TNA split

The Tamil Eelam Liberation Organisation (TELO) dropped a bombshell on the Tamil National Alliance (TNA) last week when the party’s hierarchy decided to quit the alliance. The move comes in at a time when the Local Government elections are expected to be held early next year.

The TNA has been drawing a lot of flak from some of its constituent party members who accused the party leadership of sympathizing with the government and neglecting the demands of the Tamil people. Ever since the new government was formed in 2015, the TNA had been treading a middle path.

Many, including its constituent parties accused the leadership of the TNA of soft-pedaling with the government. The division within the alliance was exposed when leader of the EPRLF, Suresh Premachandran quit the alliance. In addition, Northern Province Chief Minister, C.V Wigneswaran formed the Tamil People’s Forum which consisted of those who criticized the TNA.

Further, the TNA and its leadership distanced itself from the “Ezhuga Thamiz’ events organized by the forum in which Wigneswaran took part. Though many parties forged against the TNA in the past, the alliance saw success in successive elections thanks to the traditional vote base of the Ilankai Thamiz Arasu Katchi (ITAK), the main component of the alliance. However, the dynamics are likely to change in the future as youngsters and activists forge alliances against the TNA.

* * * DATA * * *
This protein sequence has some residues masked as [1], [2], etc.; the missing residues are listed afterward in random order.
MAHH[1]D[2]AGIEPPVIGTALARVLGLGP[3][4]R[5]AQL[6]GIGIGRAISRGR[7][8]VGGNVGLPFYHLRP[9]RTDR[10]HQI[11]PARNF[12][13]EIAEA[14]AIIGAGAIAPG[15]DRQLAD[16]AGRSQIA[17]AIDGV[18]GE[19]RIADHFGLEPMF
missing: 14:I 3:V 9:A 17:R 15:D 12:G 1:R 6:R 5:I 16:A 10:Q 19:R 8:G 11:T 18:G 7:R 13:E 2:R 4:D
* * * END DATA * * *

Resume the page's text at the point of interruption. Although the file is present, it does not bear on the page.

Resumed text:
The TNA may not face losses immediately, but there is a possibility that its vote base could reduce if it fails to address the issues of the people immediately. However, the issue here is not the TNA or its issues. The issue here is the lack of unity among the Tamil political parties.

For a minority community that had faced the brunt of the war for over 30 years, it is important that the politicians who represent the community are united and have one agenda in their minds, and that is to work for the betterment of the people. Unfortunately, the burning issues of the people have taken a backseat while all were busy looking at constitutional reforms.

The priority here is the people and their immediate needs. Unfortunately, the Tamil politicians have failed in addressing this issue. (Nation)

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